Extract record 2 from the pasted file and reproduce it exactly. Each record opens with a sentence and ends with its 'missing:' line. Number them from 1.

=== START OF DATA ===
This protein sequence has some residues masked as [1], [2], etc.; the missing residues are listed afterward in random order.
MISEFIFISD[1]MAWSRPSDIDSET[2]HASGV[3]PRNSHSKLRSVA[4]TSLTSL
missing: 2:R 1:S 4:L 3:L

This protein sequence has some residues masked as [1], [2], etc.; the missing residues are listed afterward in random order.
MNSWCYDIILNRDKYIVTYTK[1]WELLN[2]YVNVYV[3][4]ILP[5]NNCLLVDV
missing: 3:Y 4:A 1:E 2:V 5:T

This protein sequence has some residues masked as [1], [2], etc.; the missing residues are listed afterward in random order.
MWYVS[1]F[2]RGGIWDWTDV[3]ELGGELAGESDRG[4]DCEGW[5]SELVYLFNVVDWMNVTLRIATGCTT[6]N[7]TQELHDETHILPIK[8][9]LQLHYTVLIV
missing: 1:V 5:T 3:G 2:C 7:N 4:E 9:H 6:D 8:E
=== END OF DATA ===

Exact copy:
This protein sequence has some residues masked as [1], [2], etc.; the missing residues are listed afterward in random order.
MNSWCYDIILNRDKYIVTYTK[1]WELLN[2]YVNVYV[3][4]ILP[5]NNCLLVDV
missing: 3:Y 4:A 1:E 2:V 5:T